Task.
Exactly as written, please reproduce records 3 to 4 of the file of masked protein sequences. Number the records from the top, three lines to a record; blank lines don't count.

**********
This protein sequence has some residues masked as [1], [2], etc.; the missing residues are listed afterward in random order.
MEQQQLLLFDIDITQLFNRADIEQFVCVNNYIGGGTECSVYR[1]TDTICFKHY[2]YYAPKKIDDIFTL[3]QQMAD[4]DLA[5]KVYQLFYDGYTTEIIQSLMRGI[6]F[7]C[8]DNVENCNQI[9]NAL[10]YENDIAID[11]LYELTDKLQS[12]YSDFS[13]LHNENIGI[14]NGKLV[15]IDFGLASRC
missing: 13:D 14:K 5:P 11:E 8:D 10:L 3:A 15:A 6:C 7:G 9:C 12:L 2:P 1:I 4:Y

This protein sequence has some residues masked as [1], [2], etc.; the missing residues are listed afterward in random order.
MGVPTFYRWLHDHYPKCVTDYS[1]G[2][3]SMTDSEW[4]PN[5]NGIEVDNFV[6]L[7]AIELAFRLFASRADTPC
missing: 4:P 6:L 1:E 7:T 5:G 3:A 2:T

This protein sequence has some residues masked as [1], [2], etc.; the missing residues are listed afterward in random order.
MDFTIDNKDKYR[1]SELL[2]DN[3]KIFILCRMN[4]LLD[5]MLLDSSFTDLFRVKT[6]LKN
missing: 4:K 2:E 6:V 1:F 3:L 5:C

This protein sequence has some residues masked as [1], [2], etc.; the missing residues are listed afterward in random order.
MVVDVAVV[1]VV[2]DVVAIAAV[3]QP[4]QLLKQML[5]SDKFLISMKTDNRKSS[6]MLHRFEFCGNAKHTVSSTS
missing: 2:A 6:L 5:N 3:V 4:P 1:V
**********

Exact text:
This protein sequence has some residues masked as [1], [2], etc.; the missing residues are listed afterward in random order.
MDFTIDNKDKYR[1]SELL[2]DN[3]KIFILCRMN[4]LLD[5]MLLDSSFTDLFRVKT[6]LKN
missing: 4:K 2:E 6:V 1:F 3:L 5:C

This protein sequence has some residues masked as [1], [2], etc.; the missing residues are listed afterward in random order.
MVVDVAVV[1]VV[2]DVVAIAAV[3]QP[4]QLLKQML[5]SDKFLISMKTDNRKSS[6]MLHRFEFCGNAKHTVSSTS
missing: 2:A 6:L 5:N 3:V 4:P 1:V